Types of Breadboards

Powered Breadboards vs. Standard Breadboards

A powered breadboard, like our popular PBB-272C 15V powered breadboard kit, has a built-in power supply that provides electricity to all the components on the board.Powered breadboards might have some additional functionality, like variable power, an LCD display, and negative voltage capabilities. 

Non-powered breadboards are more common. These breadboards require an outside power supply to be hooked up to the power rails. 

Both powered and unpowered breadboards can come with built-in binding posts, which make it easier to hook up external power to the breadboard by offering built-in jacks. 

Common Breadboard Sizes

Breadboards come in a variety of sizes. The size of the breadboard might be written out by dimensions, although you can usually tell the relative size of a breadboard based on the number of tie-points. The following are the most common breadboard sizes:

Large Breadboards have 830 or more tie-points and often offer multiple sets of power rails and terminal strips. Large breadboards are ideal for housing multiple, disparate projects on one board—or having one large project across multiple panels! Extra large breadboards with 3220 tie-points are sometimes multiple breadboards mounted on one single metal plate.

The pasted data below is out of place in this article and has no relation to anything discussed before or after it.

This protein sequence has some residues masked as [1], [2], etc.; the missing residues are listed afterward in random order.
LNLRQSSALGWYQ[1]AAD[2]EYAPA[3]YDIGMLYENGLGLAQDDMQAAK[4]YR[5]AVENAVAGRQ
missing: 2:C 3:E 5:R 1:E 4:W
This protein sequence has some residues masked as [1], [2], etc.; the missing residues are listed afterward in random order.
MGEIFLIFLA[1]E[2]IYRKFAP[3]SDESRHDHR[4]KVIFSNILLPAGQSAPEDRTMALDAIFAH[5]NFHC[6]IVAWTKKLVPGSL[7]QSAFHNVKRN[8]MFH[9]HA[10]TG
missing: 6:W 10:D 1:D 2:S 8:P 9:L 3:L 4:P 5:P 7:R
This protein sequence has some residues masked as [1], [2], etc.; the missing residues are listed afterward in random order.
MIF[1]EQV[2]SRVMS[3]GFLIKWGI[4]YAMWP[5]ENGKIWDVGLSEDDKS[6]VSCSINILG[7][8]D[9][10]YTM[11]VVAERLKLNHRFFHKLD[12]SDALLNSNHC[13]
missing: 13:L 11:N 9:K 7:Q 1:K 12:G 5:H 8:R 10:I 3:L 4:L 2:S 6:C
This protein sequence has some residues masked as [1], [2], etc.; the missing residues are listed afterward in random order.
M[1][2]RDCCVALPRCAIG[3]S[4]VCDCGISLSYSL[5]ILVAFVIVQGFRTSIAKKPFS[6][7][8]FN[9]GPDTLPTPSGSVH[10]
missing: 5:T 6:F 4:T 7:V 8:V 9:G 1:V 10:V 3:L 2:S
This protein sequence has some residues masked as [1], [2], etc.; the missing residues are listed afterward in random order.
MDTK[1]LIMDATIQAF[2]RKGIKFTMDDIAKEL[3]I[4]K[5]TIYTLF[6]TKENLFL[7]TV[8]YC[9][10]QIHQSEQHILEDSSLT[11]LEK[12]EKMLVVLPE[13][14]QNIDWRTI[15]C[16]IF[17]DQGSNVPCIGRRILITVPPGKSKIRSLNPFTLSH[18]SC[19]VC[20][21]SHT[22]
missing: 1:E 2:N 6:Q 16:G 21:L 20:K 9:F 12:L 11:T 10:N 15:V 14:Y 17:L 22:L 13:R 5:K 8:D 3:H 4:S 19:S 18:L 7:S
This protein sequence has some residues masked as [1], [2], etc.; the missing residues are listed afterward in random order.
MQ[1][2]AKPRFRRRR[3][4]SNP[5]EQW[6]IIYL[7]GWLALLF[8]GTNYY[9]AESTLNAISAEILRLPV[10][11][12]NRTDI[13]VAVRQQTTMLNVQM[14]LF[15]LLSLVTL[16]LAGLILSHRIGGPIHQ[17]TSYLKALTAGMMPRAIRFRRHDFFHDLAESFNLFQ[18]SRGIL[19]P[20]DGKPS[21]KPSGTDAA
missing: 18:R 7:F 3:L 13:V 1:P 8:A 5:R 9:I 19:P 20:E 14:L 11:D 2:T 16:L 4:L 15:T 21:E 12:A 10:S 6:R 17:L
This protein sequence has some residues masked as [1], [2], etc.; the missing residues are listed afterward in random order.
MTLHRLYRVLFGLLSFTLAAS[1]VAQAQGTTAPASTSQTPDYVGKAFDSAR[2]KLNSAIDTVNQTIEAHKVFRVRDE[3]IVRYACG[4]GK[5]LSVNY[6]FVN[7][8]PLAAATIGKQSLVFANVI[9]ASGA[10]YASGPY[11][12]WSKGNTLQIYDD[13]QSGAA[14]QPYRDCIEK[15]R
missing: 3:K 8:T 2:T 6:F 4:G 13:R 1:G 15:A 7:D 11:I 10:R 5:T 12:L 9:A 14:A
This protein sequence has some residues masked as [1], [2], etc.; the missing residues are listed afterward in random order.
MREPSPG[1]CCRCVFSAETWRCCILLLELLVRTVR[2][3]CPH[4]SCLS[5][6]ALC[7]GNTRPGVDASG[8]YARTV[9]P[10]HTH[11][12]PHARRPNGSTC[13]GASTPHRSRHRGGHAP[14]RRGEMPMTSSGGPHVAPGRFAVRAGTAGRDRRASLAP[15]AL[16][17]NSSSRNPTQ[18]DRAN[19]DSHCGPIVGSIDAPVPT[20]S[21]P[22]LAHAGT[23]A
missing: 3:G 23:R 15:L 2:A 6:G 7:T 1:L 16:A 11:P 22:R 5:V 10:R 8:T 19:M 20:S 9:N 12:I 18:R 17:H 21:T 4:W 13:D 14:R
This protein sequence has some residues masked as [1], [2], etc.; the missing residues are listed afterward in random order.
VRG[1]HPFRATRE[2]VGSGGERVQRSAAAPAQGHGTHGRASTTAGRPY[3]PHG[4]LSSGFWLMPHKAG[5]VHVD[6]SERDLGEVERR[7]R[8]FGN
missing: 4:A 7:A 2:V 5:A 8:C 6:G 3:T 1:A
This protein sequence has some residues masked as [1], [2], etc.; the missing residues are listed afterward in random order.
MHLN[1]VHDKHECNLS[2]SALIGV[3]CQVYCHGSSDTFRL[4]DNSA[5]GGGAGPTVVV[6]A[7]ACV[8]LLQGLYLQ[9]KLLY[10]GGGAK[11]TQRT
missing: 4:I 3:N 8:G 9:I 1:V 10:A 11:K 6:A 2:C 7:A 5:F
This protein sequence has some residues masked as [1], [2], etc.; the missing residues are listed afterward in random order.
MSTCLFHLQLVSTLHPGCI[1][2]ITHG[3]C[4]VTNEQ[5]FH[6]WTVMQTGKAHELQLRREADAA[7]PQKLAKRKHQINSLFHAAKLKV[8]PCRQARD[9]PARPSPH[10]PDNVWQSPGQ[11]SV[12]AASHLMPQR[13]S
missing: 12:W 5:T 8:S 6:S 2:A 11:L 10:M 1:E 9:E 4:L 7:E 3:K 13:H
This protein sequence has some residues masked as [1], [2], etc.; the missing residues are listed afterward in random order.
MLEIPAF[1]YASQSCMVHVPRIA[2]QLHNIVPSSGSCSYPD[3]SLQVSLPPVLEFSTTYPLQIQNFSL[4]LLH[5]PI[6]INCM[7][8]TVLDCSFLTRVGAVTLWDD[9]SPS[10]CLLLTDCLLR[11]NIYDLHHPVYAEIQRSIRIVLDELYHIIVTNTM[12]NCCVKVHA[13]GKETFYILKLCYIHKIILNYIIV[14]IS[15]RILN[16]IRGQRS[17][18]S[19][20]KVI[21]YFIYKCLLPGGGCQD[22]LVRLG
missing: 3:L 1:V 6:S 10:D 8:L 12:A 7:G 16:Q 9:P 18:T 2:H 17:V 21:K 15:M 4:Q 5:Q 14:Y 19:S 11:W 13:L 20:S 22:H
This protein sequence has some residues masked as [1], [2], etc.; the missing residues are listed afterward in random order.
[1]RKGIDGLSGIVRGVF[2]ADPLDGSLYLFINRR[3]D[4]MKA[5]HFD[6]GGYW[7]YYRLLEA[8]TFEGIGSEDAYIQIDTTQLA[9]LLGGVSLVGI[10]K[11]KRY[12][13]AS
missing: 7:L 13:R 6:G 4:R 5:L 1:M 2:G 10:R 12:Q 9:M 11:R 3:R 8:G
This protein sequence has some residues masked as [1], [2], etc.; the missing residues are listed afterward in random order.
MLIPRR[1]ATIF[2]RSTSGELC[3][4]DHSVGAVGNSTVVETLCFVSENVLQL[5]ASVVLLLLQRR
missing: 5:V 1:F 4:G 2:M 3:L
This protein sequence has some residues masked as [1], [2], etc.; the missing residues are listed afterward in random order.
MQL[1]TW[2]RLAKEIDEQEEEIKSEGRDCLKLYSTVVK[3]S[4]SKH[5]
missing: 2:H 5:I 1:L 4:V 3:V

Mid-Size or Half-Size Breadboards have about 400 tie-points, almost half the contact points of large breadboards of 830 points. These are ideal for small projects and can be more convenient for prototyping when it comes to portability and prototyping smaller circuits. 

Mini Breadboards (also “Tiny Breadboards” or “Small Breadboards”) are—you guessed it—tiny breadboards with around 170 tie-points. Mini breadboards don’t typically come with power rails. Mini breadboards can provide mini circuits that are then jumpered over or connected to larger breadboards. 

You might also come across extra tiny breadboards or breadboard bits that might have only 16 contact points and no power rails! These extra small breadboards, along with breadboard minis, might be used to create unique electronic jewelry. 

How to Choose a Breadboard

On the outset, most breadboards look the same: a white plastic body (although some are transparent) with labeled rows and power rails.